Sing a Song of Sixpence

Sing a song of sixpence, pockets full of rye,
Johnny with your sixpence, bellyfull of wine,
Pulling down the drink since there’s something on your mind,
Quit searching for that sixth sense, the other five are fine,
But you’re not one to think when you’re looking for a sign.

Jenny with some rue seeds, better take some rye:
Pockets full of wishes never gonna shine,
If you get your sixpence, give it to the grind;
Money where your mouth is, bread is close behind,
But Johnny’s got your sixpence, and Johnny’s doing time.

Johnny’s on the down-low, Jenny’s on the climb,
He’s looking for his chance, but the stars won’t quite align,
She’s taking what she can, but the can won’t ever chime,
So sing a song of sixpence, sing a song of rye:
Songs with happy endings always cost a dime.

~Michael Danger Caskey

Something Wonderful

He asked me whether I was drunk, I think–
I think, because his query was declared–
And though I hadn’t had a thing to drink,
I cried “why yes I am,” and cared to share:

“The stars were never so illustrious
Before this moonless night to light the ground;
My limbs were never so industrious
That I feel I could run the world around;

The air was never fresher, nor so clean,
And never gulped by lungs so hungrily–
Each breath, each step, each sight, I dream!
Officer, I’m drunk on life; in ecstasy!”

“Don’t be a smartass with me, kid,” he said,
Wrote out a fine, and cuffed me on the head.

~Michael Danger Caskey

Published in: on April 3, 2012 at 1:29 pm  Leave a Comment  
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Off the Page

“Why don’t you write me something beautiful,”
She breathed, her question hot across my neck,
Her fingers tracing something suitable
Along my chest, like signing for a check.

The hair that framed her face played over mine
As she explained “like, something from a movie:
Moonlight reflected on a glass of wine
As starlight lovers dine in secrecy,

“Or maybe flowers from a bought bouquet
Still fresh, despite the dusty sill beneath;
Write something beautiful and far away
For me,” she said, and sighed herself to sleep.

I only saw the streetlight through the blinds,
On her, and writing wasn’t on my mind.

~Michael Danger Caskey

Published in: on March 31, 2012 at 10:07 am  Leave a Comment  
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The Way of Kings

I hate you, Brandon Sanderson. With all of my soul, I hate you. How can you write such amazing novels and only publish them one at a time?! Call it an irrational request, but would it kill you to maybe not leave your readers hanging in suspense, waiting for the next book to be published with twitching hands and hungering eyes? You’ve singlehandedly planted an unscratchable itch in the minds of millions. How do you sleep at night?

On a related note, I just finished The Way of Kings by Brandon Sanderson after an extended plane ride. In my ever-so-reputable opinion as a book critic, I thought the book was good. No, that does not do it justice. The book was nothing short of brilliant. I’m not usually a fan of high fantasy novels which throw in overly cryptic terminology within the first few pages, but I must say that this particular novel does a good job of easing the reader into another world without feeling overwhelming. The characters are well-developed in a world which is even more meticulously planned, making for a very satisfying read. Even the king’s Wit, who takes on the role of the cliche’d wise court jester who makes fun of everyone but still knows more than he lets on, is still a good character in his own right, and even has a subtle defense of his inclusion worked into the ending chapter. Very clever, Sanderson.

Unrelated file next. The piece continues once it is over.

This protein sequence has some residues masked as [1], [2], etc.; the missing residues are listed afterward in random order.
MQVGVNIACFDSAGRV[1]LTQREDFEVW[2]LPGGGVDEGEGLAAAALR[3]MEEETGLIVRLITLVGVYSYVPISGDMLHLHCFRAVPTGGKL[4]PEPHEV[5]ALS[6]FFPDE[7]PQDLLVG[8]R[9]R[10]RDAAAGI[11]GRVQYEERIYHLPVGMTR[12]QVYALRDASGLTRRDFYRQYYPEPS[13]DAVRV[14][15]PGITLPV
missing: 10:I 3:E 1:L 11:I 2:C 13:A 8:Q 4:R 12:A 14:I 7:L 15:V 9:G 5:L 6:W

So all in all, I’d say Sanderson is quickly becoming one of my favotite authors, having already read his other series, Mistborn and his standalone novels. Not my absolute favorite, mind: I still hold a special place in my heart for Homer, dead as he may be. Either way, I should probably stop my praise of Sanderson there, before I start sounding like I’ve become a rabid follower (which would not be so bad, considering the alternatives). As impossible as it may be to make a good ending to the first book of a series without any suspense, however, I still can’t help but curse him for making me wait.

No new poems for today; as I said, I spent my travel time reading (when not peoplewatching). So, here is another one fished from my previous works (A caveat: this assumes that you’ve heard the Zen Buddhist story about The Tigers and the Strawberry (I heard it without the inclusion of the miceā€”he was hanging by a bush over a cliff and it was slowly uprooting))

The End

We’ve heard the story’s start, but not its end,
Where it begins with one unlucky man
Who stumbles on a tiger, runs, and then
He tumbles off a cliff, miles up from land.

But right before he makes his fatal fall
He grabs a berry bush with all his might.
Below, Death waits, above, the tiger calls,
But eating from the bush, he finds delight.

Yet there’s no ending to this fatal tale:
Does boldly he escape, or does he die,
Despite his every effort, does he fail?
Oh, does this starcrossed hero even try?

Perhaps the real adventure only ends
Whenever even better ones begin.

~Michael Danger Caskey

Published in: on December 19, 2010 at 12:21 pm  Leave a Comment  
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